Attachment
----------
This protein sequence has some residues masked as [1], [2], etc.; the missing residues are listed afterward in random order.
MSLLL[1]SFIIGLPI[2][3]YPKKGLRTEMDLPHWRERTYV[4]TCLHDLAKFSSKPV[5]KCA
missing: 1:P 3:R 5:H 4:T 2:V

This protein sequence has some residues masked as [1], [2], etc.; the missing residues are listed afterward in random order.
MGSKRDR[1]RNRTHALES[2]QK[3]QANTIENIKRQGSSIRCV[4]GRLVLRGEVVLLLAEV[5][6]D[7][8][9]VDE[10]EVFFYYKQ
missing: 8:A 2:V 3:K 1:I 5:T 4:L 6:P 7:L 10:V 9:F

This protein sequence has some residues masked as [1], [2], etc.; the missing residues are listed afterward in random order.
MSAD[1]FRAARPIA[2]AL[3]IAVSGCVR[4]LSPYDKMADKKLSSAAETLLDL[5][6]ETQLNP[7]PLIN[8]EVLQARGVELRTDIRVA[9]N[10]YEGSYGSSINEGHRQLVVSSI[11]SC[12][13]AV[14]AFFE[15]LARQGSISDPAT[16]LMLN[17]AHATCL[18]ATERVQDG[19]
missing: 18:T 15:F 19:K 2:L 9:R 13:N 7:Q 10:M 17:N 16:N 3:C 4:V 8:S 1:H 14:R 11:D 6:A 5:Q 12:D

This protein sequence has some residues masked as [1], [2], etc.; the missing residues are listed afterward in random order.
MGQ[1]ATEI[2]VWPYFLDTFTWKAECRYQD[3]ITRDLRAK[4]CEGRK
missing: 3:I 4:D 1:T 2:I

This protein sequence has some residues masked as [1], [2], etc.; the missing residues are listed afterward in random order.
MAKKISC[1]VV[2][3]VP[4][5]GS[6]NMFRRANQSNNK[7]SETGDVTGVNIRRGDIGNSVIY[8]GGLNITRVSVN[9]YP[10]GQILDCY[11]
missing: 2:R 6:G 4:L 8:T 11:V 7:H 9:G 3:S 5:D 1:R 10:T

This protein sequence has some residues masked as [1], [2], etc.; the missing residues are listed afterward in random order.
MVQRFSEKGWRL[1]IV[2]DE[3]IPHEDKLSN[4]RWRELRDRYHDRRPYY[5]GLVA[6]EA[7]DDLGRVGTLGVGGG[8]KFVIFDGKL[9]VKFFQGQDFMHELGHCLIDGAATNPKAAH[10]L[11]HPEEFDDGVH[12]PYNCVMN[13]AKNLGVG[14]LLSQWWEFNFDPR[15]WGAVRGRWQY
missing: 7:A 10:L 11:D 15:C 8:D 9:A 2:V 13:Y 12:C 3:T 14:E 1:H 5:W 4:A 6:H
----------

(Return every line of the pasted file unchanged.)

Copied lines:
This protein sequence has some residues masked as [1], [2], etc.; the missing residues are listed afterward in random order.
MSLLL[1]SFIIGLPI[2][3]YPKKGLRTEMDLPHWRERTYV[4]TCLHDLAKFSSKPV[5]KCA
missing: 1:P 3:R 5:H 4:T 2:V

This protein sequence has some residues masked as [1], [2], etc.; the missing residues are listed afterward in random order.
MGSKRDR[1]RNRTHALES[2]QK[3]QANTIENIKRQGSSIRCV[4]GRLVLRGEVVLLLAEV[5][6]D[7][8][9]VDE[10]EVFFYYKQ
missing: 8:A 2:V 3:K 1:I 5:T 4:L 6:P 7:L 10:V 9:F

This protein sequence has some residues masked as [1], [2], etc.; the missing residues are listed afterward in random order.
MSAD[1]FRAARPIA[2]AL[3]IAVSGCVR[4]LSPYDKMADKKLSSAAETLLDL[5][6]ETQLNP[7]PLIN[8]EVLQARGVELRTDIRVA[9]N[10]YEGSYGSSINEGHRQLVVSSI[11]SC[12][13]AV[14]AFFE[15]LARQGSISDPAT[16]LMLN[17]AHATCL[18]ATERVQDG[19]
missing: 18:T 15:F 19:K 2:L 9:R 13:N 7:Q 10:M 17:N 16:N 3:C 4:V 8:S 1:H 14:R 11:D 6:A 5:Q 12:D

This protein sequence has some residues masked as [1], [2], etc.; the missing residues are listed afterward in random order.
MGQ[1]ATEI[2]VWPYFLDTFTWKAECRYQD[3]ITRDLRAK[4]CEGRK
missing: 3:I 4:D 1:T 2:I

This protein sequence has some residues masked as [1], [2], etc.; the missing residues are listed afterward in random order.
MAKKISC[1]VV[2][3]VP[4][5]GS[6]NMFRRANQSNNK[7]SETGDVTGVNIRRGDIGNSVIY[8]GGLNITRVSVN[9]YP[10]GQILDCY[11]
missing: 2:R 6:G 4:L 8:T 11:V 7:H 9:G 3:S 5:D 1:R 10:T

This protein sequence has some residues masked as [1], [2], etc.; the missing residues are listed afterward in random order.
MVQRFSEKGWRL[1]IV[2]DE[3]IPHEDKLSN[4]RWRELRDRYHDRRPYY[5]GLVA[6]EA[7]DDLGRVGTLGVGGG[8]KFVIFDGKL[9]VKFFQGQDFMHELGHCLIDGAATNPKAAH[10]L[11]HPEEFDDGVH[12]PYNCVMN[13]AKNLGVG[14]LLSQWWEFNFDPR[15]WGAVRGRWQY
missing: 7:A 10:L 11:D 15:C 8:D 9:A 2:V 13:Y 12:C 3:T 14:E 1:H 5:W 4:A 6:H